President Signs Brown, Van Hollen Legislation to Strike Down Trump-era “Rent-A-Bank” Rule



 

Law Strikes Down Rule Allowing Predatory Lenders to Circumvent Borrower Protection Laws, Charge Consumers Outrageous Interest Rates

WASHINGTON – June 30, 2021 – Today, U.S. Senator Chris Van Hollen (D-Md.), a member of the U.S. Senate Committee on Banking, Housing, and Urban Affairs, and Committee Chairman Sherrod Brown (D-Ohio) applauded President Biden’s signing of their resolution into law to repeal the Trump Administration’s so-called True Lender Rule through the use of the Congressional Review Act. This regulation, finalized in the last months of the prior Administration, allows predatory lenders to skirt state laws meant to curb interest rates on loans and opens the door for these lenders to prey on vulnerable consumers. According to the Center for Responsible Lending, this rule has allowed predatory lenders to make loans at 100% APR or more in states with limits of 36% or less by laundering loans through an out-of-state bank not subject to state limits.

“Americans deserve consumer protections that work for them – not for special interests and predatory payday lenders. Today’s action to strike down the Trump ‘Rent-A-Bank’ rule will help prevent predatory lenders from ripping off consumers and charging loan-shark rates under deceptive terms. I vowed to use every tool at our disposal to reverse the damage done by the Trump Administration in instating this rule. Today, we’ve delivered on that promise,” said Senator Van Hollen, a member of the U.S. Senate Committee on Banking, Housing, and Urban Affairs..

“Today, we showed the American people that we are on their side,” said Senator Brown, Chairman of the U.S. Senate Committee on Banking, Housing, and Urban Affairs. “This Trump Administration rule that allowed predatory lenders to line their pockets on the backs of hardworking families has been overturned. I applaud the Biden Administration and my colleagues in the House and Senate for coming together to crack down on predatory lenders.”

The legislation was supported by a wide array of stakeholder and consumer protection groups including: a bipartisan group of 25 State Attorneys Generals, the Conference of State Bank Supervisors, the Faith for Just Lending Coalition, Center for Responsible Lending, National Consumer Law Center (on behalf of its low-income clients), Consumer Federation of America, the Military Officers Association of America, the Leadership Conference on Civil and Human Rights, the National Association of Consumer Advocates, the National Association of Federally-Insured Credit Unions, Appleseed Foundation, Consumer Action, National Community Reinvestment Coalition, UnidosUS, U.S. PIRG, and the Woodstock Institute.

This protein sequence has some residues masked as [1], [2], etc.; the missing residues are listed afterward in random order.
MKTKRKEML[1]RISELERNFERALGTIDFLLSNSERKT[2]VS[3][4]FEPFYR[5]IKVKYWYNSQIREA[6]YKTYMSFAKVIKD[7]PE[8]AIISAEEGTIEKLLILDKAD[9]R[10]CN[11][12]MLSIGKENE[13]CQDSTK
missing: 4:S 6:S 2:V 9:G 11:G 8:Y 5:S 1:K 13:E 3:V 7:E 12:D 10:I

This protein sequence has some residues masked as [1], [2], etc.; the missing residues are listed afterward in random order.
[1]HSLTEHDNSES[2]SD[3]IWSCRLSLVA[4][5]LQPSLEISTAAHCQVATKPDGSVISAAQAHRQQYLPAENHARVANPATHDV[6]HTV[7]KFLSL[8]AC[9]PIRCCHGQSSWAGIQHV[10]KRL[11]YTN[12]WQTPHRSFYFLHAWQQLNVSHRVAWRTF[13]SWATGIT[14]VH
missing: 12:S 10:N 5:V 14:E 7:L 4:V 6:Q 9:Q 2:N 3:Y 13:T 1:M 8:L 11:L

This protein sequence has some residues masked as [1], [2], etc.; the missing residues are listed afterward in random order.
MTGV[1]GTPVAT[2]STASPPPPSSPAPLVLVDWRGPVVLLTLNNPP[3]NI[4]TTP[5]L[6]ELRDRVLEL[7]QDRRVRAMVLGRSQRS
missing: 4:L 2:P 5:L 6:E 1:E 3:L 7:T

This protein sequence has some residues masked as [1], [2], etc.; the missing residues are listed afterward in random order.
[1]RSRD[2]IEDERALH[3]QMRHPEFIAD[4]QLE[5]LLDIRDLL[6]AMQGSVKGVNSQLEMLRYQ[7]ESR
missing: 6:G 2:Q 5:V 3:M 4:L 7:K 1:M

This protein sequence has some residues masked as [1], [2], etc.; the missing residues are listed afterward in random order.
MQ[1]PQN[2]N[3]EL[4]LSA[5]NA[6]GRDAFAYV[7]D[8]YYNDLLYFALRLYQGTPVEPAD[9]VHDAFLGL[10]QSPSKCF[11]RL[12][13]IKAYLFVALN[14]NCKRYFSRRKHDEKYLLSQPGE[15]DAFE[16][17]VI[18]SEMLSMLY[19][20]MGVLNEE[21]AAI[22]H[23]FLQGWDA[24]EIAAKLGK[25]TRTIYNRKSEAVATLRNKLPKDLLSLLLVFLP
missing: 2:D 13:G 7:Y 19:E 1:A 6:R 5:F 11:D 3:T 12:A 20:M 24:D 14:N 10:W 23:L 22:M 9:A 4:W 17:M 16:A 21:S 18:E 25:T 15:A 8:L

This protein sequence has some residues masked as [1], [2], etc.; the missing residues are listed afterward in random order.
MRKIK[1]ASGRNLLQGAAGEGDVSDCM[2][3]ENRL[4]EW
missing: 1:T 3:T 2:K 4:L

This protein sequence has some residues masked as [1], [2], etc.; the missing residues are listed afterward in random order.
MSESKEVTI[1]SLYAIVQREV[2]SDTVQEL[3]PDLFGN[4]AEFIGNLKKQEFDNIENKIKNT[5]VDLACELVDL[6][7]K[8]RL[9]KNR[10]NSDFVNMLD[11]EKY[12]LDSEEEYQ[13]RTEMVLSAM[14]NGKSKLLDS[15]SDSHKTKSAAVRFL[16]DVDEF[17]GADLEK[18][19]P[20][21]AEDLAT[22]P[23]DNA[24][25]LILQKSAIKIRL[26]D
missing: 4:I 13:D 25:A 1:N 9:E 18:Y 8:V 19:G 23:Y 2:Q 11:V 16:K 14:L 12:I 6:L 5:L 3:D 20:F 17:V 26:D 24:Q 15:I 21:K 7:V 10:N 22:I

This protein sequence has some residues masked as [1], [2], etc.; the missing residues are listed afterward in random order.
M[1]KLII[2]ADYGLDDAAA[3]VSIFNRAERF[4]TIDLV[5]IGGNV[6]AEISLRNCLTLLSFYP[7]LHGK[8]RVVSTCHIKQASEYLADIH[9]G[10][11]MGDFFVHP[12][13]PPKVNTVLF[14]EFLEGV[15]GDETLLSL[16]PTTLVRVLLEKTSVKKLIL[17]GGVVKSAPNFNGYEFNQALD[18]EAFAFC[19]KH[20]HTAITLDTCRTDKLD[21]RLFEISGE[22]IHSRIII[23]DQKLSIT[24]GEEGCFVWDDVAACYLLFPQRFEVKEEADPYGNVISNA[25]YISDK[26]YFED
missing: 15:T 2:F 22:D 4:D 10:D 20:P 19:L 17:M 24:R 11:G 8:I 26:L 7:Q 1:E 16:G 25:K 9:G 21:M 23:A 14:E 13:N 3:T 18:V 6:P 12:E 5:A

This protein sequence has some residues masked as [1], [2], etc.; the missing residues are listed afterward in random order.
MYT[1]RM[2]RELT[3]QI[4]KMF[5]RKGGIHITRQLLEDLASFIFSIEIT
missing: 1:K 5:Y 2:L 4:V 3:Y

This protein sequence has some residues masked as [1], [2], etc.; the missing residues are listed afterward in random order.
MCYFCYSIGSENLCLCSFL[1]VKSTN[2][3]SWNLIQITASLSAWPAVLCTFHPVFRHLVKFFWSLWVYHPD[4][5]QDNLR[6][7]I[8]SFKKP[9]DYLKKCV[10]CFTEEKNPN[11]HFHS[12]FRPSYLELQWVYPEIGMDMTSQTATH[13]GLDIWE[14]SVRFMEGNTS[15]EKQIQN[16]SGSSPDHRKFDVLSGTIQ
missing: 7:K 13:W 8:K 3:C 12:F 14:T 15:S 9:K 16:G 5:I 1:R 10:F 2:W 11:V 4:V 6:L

The legislation was led by Congressman Jesús “Chuy” García in the House and was cosponsored in the Senate by Senator Jack Reed (D-RI), Senator Elizabeth Warren (D-MA), Senator Catherine Cortez Masto (D-NV), Senator Tina Smith (D-MN), Senator Dianne Feinstein (D-CA), Senator Richard Durbin (D-IL), Senator Sheldon Whitehouse (D-RI), and Senator Jeff Merkley (D-OR).

Background

Most states and the District of Columbia have rules in place to protect consumers from predatory loan rates but banks chartered under federal law are exempt through the National Bank Act. The Office of the Comptroller of the Currency (OCC) rule allows non-bank lenders to use superficial and deceptive partnerships with these banks to skirt state laws and charge outrageous annual percentage rates that have gone as high as 179%. In these “rent-a-bank” schemes, the bank attaches its name to the transaction while the customer deals entirely with the non-bank lender, who markets, underwrites, arranges, and collects payments on the loan.

The Congressional Review Act offers a mechanism for Congress to repeal federal agency rules. Agencies submit their rules to Congress, and it can pass a joint resolution of disapproval to overturn the action under an expedited procedure. The signing into law of this resolution overturns the OCC’s so-called True Lender Rule and ensures that consumers are protected from predatory “rent-a-bank” schemes.

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